Nadine Labaki Says She’s Working on a ‘Capernaum’ DocumentaryVariety — Rebecca Davis
Cannes’ Un Certain Regard jury president Nadine Labaki announced Thursday that she is working on a documentary about the making of her jury prize-winning “Capernaum” from last year. At a Variety-Kering Women in Motion talk at the Majestic Hotel, she also admitted she wouldn’t turn down the chance to direct a Hollywood superhero film.
Her 2018 Cannes entry has become an unexpected phenomenon in China, where it is currently still third at the box office even after more than two weeks in theaters and has so far grossed over $44 million.
“It’s a big surprise for me,” she said of its success, but said the film had likely resonated because of its universal themes and the fact that her actors had really lived through the circumstances they re-created onscreen — making it an unusually visceral viewing experience.
She wouldn’t have been able to elicit the same performances if her own life hadn’t at the time so perfectly mirrored the story she was telling. “I don’t think I would have done the same film if I was not at that moment in my life a mother breastfeeding a child exactly the same age,” she said. “It’s good to have a woman’s experience in a film, a woman’s perspective on things.”
So much happened over the course of their multi-year shoot — with actors getting arrested, deported and even dying — that she decided to record it. “During the shooting process, fiction really became reality. The whole process was so interesting and intense that we’re making a documentary about the whole thing, following the characters and where they are now,” she said.
Now that “Capernaum” has been seen around the world and sparked such a debate, she thinks it is time to use it as a vehicle to generate real change on the ground, to see what laws can be altered and how to lobby for change.
“It’s difficult to turn the page and say, now I’m moving on to another project; there’s still a lot to do,” she explained. “Maybe because I come from a place where everything needs to be rethought, I feel it’s a duty, not a choice, to make films that will have an impact on the society that you live in. I see it as a mission.”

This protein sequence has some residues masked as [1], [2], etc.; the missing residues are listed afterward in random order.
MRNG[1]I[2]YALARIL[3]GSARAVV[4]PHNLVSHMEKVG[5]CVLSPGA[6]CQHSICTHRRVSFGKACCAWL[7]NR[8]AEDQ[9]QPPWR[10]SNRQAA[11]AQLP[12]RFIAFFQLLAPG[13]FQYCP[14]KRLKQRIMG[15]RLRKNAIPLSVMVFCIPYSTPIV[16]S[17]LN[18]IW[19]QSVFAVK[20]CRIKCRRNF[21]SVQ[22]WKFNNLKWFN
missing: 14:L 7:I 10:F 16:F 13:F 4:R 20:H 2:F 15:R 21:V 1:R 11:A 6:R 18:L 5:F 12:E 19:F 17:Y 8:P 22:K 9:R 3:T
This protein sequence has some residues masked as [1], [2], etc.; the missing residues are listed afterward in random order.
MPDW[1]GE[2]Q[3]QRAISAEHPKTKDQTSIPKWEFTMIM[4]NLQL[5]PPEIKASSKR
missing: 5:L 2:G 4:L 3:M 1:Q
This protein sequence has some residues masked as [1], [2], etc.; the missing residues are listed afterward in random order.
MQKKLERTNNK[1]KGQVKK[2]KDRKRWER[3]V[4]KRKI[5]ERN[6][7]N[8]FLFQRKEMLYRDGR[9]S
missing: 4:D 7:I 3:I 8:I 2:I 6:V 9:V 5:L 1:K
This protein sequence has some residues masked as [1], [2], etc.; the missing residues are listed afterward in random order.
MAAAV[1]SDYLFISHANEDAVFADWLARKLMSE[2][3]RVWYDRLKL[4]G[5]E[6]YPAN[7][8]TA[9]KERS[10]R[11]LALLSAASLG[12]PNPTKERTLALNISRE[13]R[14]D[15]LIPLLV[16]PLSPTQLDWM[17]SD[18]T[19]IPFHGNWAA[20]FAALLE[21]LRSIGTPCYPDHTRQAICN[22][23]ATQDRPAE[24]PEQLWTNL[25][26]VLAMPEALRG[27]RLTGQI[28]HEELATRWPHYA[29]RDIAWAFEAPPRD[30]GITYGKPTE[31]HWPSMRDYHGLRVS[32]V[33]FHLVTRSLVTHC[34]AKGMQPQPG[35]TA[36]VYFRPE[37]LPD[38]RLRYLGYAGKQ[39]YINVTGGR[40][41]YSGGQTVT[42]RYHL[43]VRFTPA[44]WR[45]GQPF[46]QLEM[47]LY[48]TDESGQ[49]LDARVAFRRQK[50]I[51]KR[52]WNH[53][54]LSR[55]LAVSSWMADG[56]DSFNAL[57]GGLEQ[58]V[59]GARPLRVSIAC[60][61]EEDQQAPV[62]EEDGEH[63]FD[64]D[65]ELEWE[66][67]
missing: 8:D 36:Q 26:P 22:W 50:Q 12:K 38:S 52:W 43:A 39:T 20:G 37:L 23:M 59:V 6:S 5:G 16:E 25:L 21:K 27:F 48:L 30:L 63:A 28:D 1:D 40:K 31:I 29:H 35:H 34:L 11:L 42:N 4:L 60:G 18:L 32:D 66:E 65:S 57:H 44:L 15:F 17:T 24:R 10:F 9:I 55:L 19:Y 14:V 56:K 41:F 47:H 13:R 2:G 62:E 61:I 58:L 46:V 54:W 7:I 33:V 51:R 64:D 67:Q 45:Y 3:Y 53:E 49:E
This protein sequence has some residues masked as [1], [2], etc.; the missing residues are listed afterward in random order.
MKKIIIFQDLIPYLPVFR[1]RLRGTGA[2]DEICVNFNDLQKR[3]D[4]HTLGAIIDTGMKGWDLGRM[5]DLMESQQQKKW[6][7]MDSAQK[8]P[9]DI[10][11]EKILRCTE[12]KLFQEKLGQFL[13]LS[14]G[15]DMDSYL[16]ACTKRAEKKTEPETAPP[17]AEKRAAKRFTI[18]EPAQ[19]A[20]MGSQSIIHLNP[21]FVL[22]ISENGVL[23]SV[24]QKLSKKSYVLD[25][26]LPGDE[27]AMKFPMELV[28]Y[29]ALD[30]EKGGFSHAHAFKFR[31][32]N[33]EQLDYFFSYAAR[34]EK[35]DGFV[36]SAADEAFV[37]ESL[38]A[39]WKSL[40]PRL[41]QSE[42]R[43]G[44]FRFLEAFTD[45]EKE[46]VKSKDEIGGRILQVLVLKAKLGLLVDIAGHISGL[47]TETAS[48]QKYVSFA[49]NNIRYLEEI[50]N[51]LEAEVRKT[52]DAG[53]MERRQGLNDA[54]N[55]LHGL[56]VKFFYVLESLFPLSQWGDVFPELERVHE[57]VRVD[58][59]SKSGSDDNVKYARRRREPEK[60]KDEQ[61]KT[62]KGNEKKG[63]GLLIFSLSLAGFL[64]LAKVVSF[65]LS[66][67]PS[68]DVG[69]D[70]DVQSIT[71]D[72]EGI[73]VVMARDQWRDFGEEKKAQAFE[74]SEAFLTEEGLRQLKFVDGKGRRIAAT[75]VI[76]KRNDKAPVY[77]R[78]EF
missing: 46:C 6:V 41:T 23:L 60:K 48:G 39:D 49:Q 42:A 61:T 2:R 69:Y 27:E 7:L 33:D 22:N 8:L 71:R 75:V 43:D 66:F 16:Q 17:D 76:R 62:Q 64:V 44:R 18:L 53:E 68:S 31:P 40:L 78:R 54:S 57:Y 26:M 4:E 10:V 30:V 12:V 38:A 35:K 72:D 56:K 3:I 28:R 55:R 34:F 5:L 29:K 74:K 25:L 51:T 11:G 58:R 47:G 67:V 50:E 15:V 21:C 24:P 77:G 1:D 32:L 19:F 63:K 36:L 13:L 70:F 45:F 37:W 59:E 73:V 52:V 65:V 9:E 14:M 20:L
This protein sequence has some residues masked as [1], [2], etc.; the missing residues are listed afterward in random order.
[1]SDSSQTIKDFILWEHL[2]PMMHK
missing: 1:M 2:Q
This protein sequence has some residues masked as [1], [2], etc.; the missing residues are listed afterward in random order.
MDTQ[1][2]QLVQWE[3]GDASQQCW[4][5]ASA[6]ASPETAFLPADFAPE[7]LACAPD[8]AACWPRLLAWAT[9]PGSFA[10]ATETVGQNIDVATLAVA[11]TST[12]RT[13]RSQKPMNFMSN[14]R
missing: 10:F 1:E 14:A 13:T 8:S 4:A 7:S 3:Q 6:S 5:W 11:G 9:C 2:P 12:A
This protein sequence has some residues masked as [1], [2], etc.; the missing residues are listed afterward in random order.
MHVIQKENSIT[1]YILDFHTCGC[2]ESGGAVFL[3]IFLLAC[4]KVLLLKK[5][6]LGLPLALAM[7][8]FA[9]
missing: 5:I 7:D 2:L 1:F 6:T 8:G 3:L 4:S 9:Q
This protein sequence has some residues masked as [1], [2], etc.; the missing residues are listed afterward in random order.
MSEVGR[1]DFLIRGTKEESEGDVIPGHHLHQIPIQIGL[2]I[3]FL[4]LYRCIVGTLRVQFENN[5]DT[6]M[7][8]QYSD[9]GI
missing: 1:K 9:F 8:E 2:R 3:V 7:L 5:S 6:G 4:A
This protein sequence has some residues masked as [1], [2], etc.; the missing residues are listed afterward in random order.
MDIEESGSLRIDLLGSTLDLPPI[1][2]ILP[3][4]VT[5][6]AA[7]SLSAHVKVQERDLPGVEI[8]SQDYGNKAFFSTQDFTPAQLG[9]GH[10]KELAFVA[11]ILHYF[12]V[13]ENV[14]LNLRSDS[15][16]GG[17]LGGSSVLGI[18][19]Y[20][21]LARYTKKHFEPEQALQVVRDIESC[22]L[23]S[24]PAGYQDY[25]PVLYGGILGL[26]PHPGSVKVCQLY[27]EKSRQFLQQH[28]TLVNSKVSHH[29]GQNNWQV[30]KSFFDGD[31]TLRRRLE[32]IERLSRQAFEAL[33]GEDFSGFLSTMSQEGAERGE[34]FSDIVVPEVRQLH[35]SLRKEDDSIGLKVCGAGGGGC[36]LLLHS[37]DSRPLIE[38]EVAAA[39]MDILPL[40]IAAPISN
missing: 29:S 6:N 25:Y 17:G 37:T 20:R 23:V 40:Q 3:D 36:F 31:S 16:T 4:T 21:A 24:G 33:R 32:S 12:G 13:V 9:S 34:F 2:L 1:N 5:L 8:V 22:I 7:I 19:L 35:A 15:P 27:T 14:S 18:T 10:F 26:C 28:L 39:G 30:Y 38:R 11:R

At the same time, she wouldn’t necessarily turn down a big Hollywood popcorn film if a major studio came knocking — especially a big “Wonder Woman”-style blockbuster. “I’d do it if I had the freedom to turn her into something that every woman in this room would want to be,” she said.
Returning to Cannes this year as president of the jury is a sort of surreal Cinderella moment for Labaki. Before her first feature, “Caramel,” premiered in the Director’s Fortnight section in 2007 and her second feature, “Where Do We Go Now?,” debuted in Un Certain Regard in 2011, she had come to Cannes as a student with her sister and co-writer, walking an hour to get to the Palais and waiting in interminable lines at 5 a.m. for tickets.
“I feel like I’m the festival’s child, in a way. I made my first steps here,” she said. “I first came here dreaming of just being able to watch a film. Being here seemed like an impossible dream, especially when you’re from Lebanon and there’s no film industry there. I can’t believe I’m now president of the jury,” she marveled as the audience applauded.